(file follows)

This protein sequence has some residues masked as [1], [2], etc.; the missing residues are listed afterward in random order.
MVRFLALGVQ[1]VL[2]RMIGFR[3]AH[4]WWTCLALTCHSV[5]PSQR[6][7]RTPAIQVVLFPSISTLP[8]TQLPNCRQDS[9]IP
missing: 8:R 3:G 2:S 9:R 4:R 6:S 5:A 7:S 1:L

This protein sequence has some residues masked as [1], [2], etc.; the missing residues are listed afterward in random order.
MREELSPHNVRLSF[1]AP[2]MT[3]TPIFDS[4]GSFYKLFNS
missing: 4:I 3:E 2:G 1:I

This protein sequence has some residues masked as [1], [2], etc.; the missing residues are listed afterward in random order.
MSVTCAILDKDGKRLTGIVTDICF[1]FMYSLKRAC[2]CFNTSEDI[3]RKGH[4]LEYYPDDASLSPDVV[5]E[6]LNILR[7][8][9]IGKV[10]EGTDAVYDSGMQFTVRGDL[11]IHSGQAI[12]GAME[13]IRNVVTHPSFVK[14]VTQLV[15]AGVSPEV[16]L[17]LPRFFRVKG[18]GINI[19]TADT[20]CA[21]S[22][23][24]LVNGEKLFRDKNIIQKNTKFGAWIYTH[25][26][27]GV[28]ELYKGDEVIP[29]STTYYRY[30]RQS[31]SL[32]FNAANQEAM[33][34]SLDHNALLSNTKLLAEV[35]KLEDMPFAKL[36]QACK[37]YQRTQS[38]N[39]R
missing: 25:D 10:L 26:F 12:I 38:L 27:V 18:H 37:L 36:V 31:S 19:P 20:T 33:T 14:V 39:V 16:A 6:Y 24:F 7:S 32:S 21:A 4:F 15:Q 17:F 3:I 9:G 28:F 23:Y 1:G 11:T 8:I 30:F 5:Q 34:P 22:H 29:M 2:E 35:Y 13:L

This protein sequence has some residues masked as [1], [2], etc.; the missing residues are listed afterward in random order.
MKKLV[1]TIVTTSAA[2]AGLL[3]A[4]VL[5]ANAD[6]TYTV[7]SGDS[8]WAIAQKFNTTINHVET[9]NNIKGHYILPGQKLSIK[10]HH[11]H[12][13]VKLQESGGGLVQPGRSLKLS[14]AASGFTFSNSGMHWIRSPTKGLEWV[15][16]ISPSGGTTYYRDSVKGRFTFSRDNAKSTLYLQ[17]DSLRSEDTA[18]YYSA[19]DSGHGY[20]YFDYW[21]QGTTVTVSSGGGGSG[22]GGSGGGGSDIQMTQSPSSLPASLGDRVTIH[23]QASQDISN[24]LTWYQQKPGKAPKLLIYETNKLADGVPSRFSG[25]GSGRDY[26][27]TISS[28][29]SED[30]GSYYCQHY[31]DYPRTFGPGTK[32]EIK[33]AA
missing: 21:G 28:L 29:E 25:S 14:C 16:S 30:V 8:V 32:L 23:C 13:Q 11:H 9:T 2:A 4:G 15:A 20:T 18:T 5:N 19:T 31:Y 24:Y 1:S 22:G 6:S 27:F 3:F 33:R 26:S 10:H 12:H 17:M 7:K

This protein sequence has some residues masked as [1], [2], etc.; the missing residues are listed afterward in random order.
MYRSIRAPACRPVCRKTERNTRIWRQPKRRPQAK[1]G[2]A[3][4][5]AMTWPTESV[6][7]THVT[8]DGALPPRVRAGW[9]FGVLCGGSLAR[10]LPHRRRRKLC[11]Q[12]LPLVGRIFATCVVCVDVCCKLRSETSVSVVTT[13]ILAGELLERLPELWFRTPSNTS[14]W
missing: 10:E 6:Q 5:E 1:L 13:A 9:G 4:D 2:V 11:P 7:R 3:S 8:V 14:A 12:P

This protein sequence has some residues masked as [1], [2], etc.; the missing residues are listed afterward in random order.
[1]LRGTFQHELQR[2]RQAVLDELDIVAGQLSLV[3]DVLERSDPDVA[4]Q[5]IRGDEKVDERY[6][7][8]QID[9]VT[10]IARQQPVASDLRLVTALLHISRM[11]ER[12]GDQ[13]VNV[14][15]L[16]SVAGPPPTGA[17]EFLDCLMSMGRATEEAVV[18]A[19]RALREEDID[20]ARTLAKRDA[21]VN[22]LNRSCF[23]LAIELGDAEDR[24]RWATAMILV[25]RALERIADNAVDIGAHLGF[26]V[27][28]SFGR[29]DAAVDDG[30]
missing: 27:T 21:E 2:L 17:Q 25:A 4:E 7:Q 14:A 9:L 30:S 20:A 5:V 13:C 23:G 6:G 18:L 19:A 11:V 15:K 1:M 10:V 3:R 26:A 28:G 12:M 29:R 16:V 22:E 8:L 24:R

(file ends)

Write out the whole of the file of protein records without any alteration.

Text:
This protein sequence has some residues masked as [1], [2], etc.; the missing residues are listed afterward in random order.
MVRFLALGVQ[1]VL[2]RMIGFR[3]AH[4]WWTCLALTCHSV[5]PSQR[6][7]RTPAIQVVLFPSISTLP[8]TQLPNCRQDS[9]IP
missing: 8:R 3:G 2:S 9:R 4:R 6:S 5:A 7:S 1:L

This protein sequence has some residues masked as [1], [2], etc.; the missing residues are listed afterward in random order.
MREELSPHNVRLSF[1]AP[2]MT[3]TPIFDS[4]GSFYKLFNS
missing: 4:I 3:E 2:G 1:I

This protein sequence has some residues masked as [1], [2], etc.; the missing residues are listed afterward in random order.
MSVTCAILDKDGKRLTGIVTDICF[1]FMYSLKRAC[2]CFNTSEDI[3]RKGH[4]LEYYPDDASLSPDVV[5]E[6]LNILR[7][8][9]IGKV[10]EGTDAVYDSGMQFTVRGDL[11]IHSGQAI[12]GAME[13]IRNVVTHPSFVK[14]VTQLV[15]AGVSPEV[16]L[17]LPRFFRVKG[18]GINI[19]TADT[20]CA[21]S[22][23][24]LVNGEKLFRDKNIIQKNTKFGAWIYTH[25][26][27]GV[28]ELYKGDEVIP[29]STTYYRY[30]RQS[31]SL[32]FNAANQEAM[33][34]SLDHNALLSNTKLLAEV[35]KLEDMPFAKL[36]QACK[37]YQRTQS[38]N[39]R
missing: 25:D 10:L 26:F 12:I 38:L 27:V 18:H 37:L 36:V 31:S 19:P 20:T 33:T 14:V 39:V 16:A 6:Y 24:F 7:S 32:S 21:A 4:F 15:Q 17:F 3:I 9:G 28:F 23:Y 1:G 11:T 8:I 30:F 5:Q 34:P 22:H 29:M 2:E 35:Y 13:L

This protein sequence has some residues masked as [1], [2], etc.; the missing residues are listed afterward in random order.
MKKLV[1]TIVTTSAA[2]AGLL[3]A[4]VL[5]ANAD[6]TYTV[7]SGDS[8]WAIAQKFNTTINHVET[9]NNIKGHYILPGQKLSIK[10]HH[11]H[12][13]VKLQESGGGLVQPGRSLKLS[14]AASGFTFSNSGMHWIRSPTKGLEWV[15][16]ISPSGGTTYYRDSVKGRFTFSRDNAKSTLYLQ[17]DSLRSEDTA[18]YYSA[19]DSGHGY[20]YFDYW[21]QGTTVTVSSGGGGSG[22]GGSGGGGSDIQMTQSPSSLPASLGDRVTIH[23]QASQDISN[24]LTWYQQKPGKAPKLLIYETNKLADGVPSRFSG[25]GSGRDY[26][27]TISS[28][29]SED[30]GSYYCQHY[31]DYPRTFGPGTK[32]EIK[33]AA
missing: 21:G 28:L 29:E 25:S 14:C 16:S 30:V 8:V 32:L 23:C 13:Q 11:H 9:T 2:A 4:G 15:A 20:T 18:T 5:N 19:T 31:Y 24:Y 1:S 22:G 6:S 27:F 3:F 33:R 26:S 10:H 12:H 17:M 7:K

This protein sequence has some residues masked as [1], [2], etc.; the missing residues are listed afterward in random order.
MYRSIRAPACRPVCRKTERNTRIWRQPKRRPQAK[1]G[2]A[3][4][5]AMTWPTESV[6][7]THVT[8]DGALPPRVRAGW[9]FGVLCGGSLAR[10]LPHRRRRKLC[11]Q[12]LPLVGRIFATCVVCVDVCCKLRSETSVSVVTT[13]ILAGELLERLPELWFRTPSNTS[14]W
missing: 10:E 6:Q 5:E 1:L 13:A 9:G 4:D 2:V 11:P 7:R 3:S 8:V 14:A 12:P

This protein sequence has some residues masked as [1], [2], etc.; the missing residues are listed afterward in random order.
[1]LRGTFQHELQR[2]RQAVLDELDIVAGQLSLV[3]DVLERSDPDVA[4]Q[5]IRGDEKVDERY[6][7][8]QID[9]VT[10]IARQQPVASDLRLVTALLHISRM[11]ER[12]GDQ[13]VNV[14][15]L[16]SVAGPPPTGA[17]EFLDCLMSMGRATEEAVV[18]A[19]RALREEDID[20]ARTLAKRDA[21]VN[22]LNRSCF[23]LAIELGDAEDR[24]RWATAMILV[25]RALERIADNAVDIGAHLGF[26]V[27][28]SFGR[29]DAAVDDG[30]
missing: 27:T 21:E 2:L 17:Q 25:A 4:E 7:Q 14:A 9:L 30:S 20:A 5:V 13:C 23:G 6:G 18:L 19:A 11:V 15:K 1:M 10:V 3:R 26:A 28:G 12:M 29:R 16:V 22:E 8:L 24:R